Determinants of genetic structure in a highly heterogeneous landscape in southwest China

Moses C Wambulwa, Ya-Huang Luo, Guang-Fu Zhu, Richard I. Milne, Francis N Wachira, Zeng-Yuan Wu, Hong Wang, Lian-Ming Gao, De-Zhu Li, Jie Liu

Research output: Contribution to journalArticlepeer-review


Intra-specific genetic diversity is a fundamental component of biodiversity, and is key to species adaptation and persistence. However, significant knowledge gaps still exist in our understanding of the patterns of genetic diversity and their key determinants. Most previous investigations mainly utilized single-species and/or a limited number of explanatory variables, so here we mapped the patterns of plastid genetic diversity within 15 plant species, and explored the key determinants shaping these patterns using a wide range of variables. Population-level cpDNA sequence data for 15 plant species from the Longitudinal Range Gorge Region (LRGR), southwest China, were retrieved from literature, and used to estimate haplotype diversity (HD) and population pairwise genetic differentiation (FST) indices. Genetic diversity and divergence landscape surfaces were then generated based on the HD and FST respectively, to clarify the patterns of genetic structure in the region. Subsequently, we analyzed the relationships between plastid genetic diversity and 16 explanatory variables (classified as anthropogenic, climatic, and topographic). We found that the highest genetic diversity occurred in the Yulong Mountain, with a significant proportion (~74.81%) of the high diversity land area being located outside of protected areas. The highest genetic divergence was observed approximately along the 25°N latitudinal line, with notable peaks in the western and eastern edges of the LRGR. Genetic diversity (HD) was weakly but significantly positively correlated with both Latitude (lat) and Annual Mean Wet Day Frequency (wet), yet significantly negatively correlated with all of Longitude (long), Annual Mean Cloud Cover Percent (cld), Annual Mean Anthropogenic Flux (ahf), and Human Footprint Index (hfp). A combination of climatic, topographic and anthropogenic factors explained a significant proportion (78%) of genetic variation, with topographic factors (lat and long) being the best predictors. Our analysis identified areas of high genetic diversity (genetic diversity ‘hotspots’) and divergence in the region, and these should be prioritized for conservation. This study contributes to a better understanding of the features that shape the distribution of plastid genetic diversity in the LRGR, and thus would inform conservation management efforts in this species-rich, but vulnerable region.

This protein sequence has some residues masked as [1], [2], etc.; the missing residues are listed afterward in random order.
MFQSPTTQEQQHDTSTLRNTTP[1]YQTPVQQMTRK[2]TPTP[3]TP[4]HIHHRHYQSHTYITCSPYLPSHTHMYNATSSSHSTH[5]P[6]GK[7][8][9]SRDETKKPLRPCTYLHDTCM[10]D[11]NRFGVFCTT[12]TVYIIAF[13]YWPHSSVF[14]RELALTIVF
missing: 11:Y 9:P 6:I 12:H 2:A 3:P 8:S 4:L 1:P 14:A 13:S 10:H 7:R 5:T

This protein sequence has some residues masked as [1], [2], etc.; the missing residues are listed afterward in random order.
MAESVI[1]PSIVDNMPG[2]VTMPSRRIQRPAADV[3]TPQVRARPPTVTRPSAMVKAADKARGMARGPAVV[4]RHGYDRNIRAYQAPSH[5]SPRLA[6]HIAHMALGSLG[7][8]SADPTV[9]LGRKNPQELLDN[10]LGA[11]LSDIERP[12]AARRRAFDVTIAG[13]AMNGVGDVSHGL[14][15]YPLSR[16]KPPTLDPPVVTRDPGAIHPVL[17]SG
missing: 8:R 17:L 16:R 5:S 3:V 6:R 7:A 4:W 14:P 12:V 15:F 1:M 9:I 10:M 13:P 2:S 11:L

Original languageEnglish
Article number779989
Number of pages14
JournalFrontiers in plant science
Publication statusPublished - 25 Apr 2022


  • longitudinal range gorge region
  • LRGR
  • southwest China
  • genetic diversity
  • climate
  • topography
  • anthropogenic factors
  • conservation


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